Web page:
The Bank of Canada remains surprisingly bullish on China in spite of widespread investor angst about slowing growth.
The Chinese economy has the potential to grow at 6 per cent a year for another 15 years, more than doubling its economy and sustaining its appetite for Canadian goods, senior deputy governor Carolyn Wilkins said Tuesday.
"China's demand for commodities should remain high and grow from a higher base, even if the country's economic growth is slower and less reliant on natural resources," Ms. Wilkins said in remarks prepared for a speech to the Vancouver Board of Trade.
She argued that China's slowdown to a more sustainable pace is "not only inevitable, it's desirable."
Slower Chinese growth has been blamed for the sharp fall in the price of oil and other commodities since 2014. China is the world's second-largest consumer of oil – after the United States – and buys half of the global output of base metals, according to Ms. Wilkins.
The Liberal government is in the midst of a major review of its relationship with China, including exploring the idea of negotiating a free-trade deal as well as joining the Asian Infrastructure Bank.
But Ms. Wilkins cautioned that China's transition to a slower and more sustainable growth path could be bumpy. She said the bank is keeping a close eye on developments there because of the potential fallout in Canada.
"China has the potential to grow at a healthy pace over the longer run, but the transition will take time and there is uncertainty about whether this potential will be fully achieved," she warned. "China may go through some periods of economic and financial volatility."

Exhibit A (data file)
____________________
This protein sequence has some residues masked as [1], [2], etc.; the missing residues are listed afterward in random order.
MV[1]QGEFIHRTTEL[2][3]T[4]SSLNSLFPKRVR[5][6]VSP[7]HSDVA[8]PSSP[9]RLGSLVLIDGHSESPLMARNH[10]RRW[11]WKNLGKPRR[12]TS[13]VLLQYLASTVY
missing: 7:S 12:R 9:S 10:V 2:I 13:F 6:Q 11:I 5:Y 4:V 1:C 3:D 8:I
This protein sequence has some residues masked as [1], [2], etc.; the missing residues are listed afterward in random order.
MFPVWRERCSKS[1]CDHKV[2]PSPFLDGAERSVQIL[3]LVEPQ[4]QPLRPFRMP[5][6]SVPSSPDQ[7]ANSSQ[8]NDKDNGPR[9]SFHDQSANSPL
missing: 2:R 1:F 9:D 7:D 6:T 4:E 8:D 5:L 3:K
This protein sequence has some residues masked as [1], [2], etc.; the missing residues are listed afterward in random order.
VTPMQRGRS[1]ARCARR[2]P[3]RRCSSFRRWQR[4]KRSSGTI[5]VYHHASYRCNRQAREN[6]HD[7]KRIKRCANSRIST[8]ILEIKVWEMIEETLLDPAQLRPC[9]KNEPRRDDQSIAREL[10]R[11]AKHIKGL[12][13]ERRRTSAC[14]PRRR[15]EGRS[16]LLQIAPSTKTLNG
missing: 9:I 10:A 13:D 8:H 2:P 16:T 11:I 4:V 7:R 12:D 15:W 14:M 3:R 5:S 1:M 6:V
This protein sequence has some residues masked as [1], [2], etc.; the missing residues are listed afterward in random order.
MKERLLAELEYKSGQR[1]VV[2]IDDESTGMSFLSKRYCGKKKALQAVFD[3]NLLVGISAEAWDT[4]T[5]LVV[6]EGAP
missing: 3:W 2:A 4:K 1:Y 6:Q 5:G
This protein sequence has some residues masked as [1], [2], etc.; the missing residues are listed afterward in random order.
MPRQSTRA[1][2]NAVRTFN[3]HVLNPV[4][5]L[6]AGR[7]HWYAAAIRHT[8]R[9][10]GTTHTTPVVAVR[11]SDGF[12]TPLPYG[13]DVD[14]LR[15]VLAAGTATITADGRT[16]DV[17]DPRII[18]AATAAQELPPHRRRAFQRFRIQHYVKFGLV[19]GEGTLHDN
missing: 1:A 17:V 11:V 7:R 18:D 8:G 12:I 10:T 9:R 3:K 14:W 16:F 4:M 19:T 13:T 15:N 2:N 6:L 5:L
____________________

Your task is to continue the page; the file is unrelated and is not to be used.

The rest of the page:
Economic modelling by the central bank suggests that a shock from China would have a measurable, but relatively small, effect on Canada's economy. Every percentage point that Chinese gross domestic product growth falls below the bank's baseline projection would knock 0.1 percentage points off Canadian GDP growth. That's roughly a sixth of the magnitude that a similar U.S. slowdown would cause in Canada.
"Canada is not immune to the risks that China's transition poses to the global economy," Ms. Wilkins said. "It is nonetheless well positioned to manage them."
Canada would be affected mainly via lower commodity prices, reduced trade and weakened investor confidence, she said. A significant and sudden depreciation of the Chinese currency, the yuan, would also affect Canada.
On the other hand, direct financial spillovers would be small because Canadian banks have relatively little exposure to China, even though roughly 400 Canadian companies operate there.
Canada's financial system is better prepared now to handle "adverse shocks" than it was before the 2008 financial meltdown, according to stress tests conducted in 2013 by the International Monetary Fund and Canadian authorities, Ms. Wilkins pointed out.
The key for China is to stay out of the "middle-income trap" that affects many rapidly developing countries, unable to shift from investment-fuelled to consumer-driven growth, she said.
Ms. Wilkins said China faces three key challenges – introducing a comprehensive social safety net, developing credible monetary policy and maintaining financial stability.
She highlighted the danger posed by the rapid expansion of domestic credit in China, much of it used to fund state-owned enterprises. "This sector is where a lot of the excess capital and non-performing loans may reside," Ms. Wilkins said.
China may also be under-reporting the extent of its bad loan problem, she added.
Canada-China trade has grown more than fivefold since 2000, and exports now exceed $20-billion a year.